Werewolf America

When the European colonization of the Americas occurred, the pioneers brought their own werewolf folklore with them and were later influenced by the lore of their neighbouring colonies and those of the Natives. Woodward even believes that the Vikings brought with them their beliefs in werewolves during the Norse colonization of the Americas.

Many Native cultures feature skin-walkers or a similar concept, wherein a shaman or warrior may, according to cultural tradition, take on an animal form. Animal forms vary accordingly with cultures and local species (including bears and wolves), for example, a coyote is more likely to be found as a skinwalker’s alternate form in the Great Plains region. Skinwalkers tend to be totemic.

In modern folklore and fiction the Wendigo found in the stories of many Algonquian peoples is sometimes considered to be similar to lycanthropes, in that humans could transform into a non-human form. The original legends varied significantly, however, with Wendigo sometimes being described as giants made of ice, or hairy beasts, or having other forms.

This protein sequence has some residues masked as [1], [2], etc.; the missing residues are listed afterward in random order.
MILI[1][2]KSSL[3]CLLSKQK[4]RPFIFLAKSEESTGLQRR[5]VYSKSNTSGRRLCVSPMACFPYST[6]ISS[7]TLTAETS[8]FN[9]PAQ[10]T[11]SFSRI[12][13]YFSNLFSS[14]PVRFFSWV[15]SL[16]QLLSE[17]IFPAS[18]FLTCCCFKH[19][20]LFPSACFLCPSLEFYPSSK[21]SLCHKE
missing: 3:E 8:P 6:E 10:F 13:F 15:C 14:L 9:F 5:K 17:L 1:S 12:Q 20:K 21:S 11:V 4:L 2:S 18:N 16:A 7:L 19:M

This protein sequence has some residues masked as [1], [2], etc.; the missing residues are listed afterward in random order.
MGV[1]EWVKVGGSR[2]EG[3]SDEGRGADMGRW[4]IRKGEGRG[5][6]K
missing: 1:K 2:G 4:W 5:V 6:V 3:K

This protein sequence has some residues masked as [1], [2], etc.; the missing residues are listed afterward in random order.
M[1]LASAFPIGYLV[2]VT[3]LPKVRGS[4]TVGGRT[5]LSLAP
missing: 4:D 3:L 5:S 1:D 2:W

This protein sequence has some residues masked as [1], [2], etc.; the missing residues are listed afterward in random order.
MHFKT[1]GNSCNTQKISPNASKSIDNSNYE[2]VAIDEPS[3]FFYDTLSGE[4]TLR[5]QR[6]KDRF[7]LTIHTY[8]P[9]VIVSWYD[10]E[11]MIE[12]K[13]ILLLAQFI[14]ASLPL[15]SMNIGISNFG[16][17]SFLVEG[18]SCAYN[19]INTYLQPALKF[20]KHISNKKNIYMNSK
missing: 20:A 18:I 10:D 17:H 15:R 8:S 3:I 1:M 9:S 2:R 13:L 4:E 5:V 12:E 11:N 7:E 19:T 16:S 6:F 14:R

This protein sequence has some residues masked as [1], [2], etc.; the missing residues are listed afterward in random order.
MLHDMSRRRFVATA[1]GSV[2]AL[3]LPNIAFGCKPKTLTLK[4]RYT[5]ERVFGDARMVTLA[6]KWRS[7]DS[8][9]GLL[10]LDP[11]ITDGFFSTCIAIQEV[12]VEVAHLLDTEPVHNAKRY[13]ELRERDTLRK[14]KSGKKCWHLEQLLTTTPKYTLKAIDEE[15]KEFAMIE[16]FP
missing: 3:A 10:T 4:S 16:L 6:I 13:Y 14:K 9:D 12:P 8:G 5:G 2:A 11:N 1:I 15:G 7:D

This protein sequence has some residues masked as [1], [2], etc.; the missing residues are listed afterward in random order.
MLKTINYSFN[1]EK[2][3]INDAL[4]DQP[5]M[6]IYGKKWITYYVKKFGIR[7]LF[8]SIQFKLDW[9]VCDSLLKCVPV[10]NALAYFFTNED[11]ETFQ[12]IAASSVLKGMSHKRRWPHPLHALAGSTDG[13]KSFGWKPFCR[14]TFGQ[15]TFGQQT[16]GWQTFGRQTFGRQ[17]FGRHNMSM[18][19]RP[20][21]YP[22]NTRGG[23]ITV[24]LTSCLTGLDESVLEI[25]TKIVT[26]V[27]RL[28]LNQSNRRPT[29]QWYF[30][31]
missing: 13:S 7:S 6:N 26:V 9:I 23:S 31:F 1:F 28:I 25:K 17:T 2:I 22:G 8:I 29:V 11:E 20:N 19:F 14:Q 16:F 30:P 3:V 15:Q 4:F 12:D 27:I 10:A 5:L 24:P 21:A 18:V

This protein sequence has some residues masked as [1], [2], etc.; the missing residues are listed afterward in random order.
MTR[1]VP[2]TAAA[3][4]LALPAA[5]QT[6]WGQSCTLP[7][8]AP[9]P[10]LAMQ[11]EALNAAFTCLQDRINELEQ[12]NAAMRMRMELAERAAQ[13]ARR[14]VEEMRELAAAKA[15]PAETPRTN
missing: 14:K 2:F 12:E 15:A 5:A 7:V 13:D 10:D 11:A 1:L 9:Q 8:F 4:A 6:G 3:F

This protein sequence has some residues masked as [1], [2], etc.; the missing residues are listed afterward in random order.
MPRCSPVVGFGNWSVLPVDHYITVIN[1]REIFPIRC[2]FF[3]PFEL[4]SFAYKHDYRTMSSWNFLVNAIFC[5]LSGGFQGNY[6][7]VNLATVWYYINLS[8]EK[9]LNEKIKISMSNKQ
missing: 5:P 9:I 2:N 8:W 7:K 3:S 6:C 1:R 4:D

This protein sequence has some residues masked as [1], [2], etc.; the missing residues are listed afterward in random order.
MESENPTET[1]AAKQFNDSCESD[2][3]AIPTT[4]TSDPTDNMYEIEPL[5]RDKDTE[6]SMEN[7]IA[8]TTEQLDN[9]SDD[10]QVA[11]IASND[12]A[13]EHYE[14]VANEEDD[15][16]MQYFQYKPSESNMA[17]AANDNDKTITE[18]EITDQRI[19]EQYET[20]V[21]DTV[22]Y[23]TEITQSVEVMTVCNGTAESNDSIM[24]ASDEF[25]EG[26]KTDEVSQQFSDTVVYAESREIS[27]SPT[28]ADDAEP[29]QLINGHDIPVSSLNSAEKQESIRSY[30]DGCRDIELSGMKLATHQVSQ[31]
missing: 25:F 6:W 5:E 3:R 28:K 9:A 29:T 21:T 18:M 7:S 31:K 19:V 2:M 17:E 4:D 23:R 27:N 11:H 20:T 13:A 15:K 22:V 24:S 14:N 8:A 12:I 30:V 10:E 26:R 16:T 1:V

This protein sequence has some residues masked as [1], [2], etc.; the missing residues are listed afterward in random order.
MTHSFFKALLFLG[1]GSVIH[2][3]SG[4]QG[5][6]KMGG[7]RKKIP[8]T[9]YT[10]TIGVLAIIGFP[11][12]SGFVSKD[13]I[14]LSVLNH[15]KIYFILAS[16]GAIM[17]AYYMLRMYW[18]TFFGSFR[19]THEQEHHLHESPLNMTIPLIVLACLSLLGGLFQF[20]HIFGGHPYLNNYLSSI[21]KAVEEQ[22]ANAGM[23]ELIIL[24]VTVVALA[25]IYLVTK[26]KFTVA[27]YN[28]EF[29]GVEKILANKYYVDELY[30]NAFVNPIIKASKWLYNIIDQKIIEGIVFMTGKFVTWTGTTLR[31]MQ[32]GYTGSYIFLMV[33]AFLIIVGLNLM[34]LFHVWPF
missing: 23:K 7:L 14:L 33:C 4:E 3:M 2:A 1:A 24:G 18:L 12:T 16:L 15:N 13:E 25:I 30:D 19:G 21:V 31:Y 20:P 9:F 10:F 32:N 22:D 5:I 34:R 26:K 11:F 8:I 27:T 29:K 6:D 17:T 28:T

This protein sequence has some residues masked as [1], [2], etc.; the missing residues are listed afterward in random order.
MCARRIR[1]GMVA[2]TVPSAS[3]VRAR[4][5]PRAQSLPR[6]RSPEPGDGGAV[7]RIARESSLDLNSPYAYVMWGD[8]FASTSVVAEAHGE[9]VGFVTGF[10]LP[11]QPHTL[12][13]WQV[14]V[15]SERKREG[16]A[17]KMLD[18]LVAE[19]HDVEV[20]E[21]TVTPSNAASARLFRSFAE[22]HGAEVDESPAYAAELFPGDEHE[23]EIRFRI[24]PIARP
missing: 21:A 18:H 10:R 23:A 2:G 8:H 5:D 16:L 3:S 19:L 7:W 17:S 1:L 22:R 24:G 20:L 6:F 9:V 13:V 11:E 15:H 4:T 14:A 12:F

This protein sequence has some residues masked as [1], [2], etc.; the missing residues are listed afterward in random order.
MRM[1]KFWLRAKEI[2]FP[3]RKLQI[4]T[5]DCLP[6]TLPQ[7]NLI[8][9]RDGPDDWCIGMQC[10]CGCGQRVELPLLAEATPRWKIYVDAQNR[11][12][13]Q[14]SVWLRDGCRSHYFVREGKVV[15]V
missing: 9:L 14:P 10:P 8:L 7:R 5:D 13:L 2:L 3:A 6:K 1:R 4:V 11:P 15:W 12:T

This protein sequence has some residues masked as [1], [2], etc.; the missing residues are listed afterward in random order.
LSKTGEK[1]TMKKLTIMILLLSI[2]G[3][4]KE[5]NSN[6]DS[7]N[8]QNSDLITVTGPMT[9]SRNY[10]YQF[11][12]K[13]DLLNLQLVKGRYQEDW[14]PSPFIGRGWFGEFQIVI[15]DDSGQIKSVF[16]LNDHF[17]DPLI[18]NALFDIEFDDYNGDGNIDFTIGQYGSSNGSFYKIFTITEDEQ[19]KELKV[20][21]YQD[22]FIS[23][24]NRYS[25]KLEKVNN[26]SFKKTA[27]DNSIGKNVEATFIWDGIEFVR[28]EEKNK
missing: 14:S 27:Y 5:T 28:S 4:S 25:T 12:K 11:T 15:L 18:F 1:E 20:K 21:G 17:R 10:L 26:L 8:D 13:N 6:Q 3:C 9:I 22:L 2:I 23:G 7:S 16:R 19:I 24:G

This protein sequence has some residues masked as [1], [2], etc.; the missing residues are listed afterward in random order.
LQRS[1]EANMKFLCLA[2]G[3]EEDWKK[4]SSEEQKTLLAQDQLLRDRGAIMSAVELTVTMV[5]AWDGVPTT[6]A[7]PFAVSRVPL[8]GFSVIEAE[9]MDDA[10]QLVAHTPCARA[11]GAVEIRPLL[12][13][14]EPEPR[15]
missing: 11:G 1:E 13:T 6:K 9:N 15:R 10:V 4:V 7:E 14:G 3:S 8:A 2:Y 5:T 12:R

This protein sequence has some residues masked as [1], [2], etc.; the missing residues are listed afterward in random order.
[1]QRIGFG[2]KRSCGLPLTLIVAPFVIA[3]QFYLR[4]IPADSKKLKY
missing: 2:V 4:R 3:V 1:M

The Cajuns of Louisiana also believed in a similar creature with the variant name of Rougarou.

Belief in the loup-garou present in Canada, the Upper and Lower Peninsulas of Michigan and upstate New York, originates from French folklore influenced by Native American stories on the Wendigo.

In Mexico, there is a belief in a creature called the nahual, which traditionally limits itself to stealing cheese and raping women rather than murder. The Naskapis believed that the caribou afterlife is guarded by giant wolves which kill careless hunters venturing too near. The Navajo people feared witches in wolf’s clothing called Mai-cob.

Skinwalkers and wendigos are described in specific articles in the Mythos section.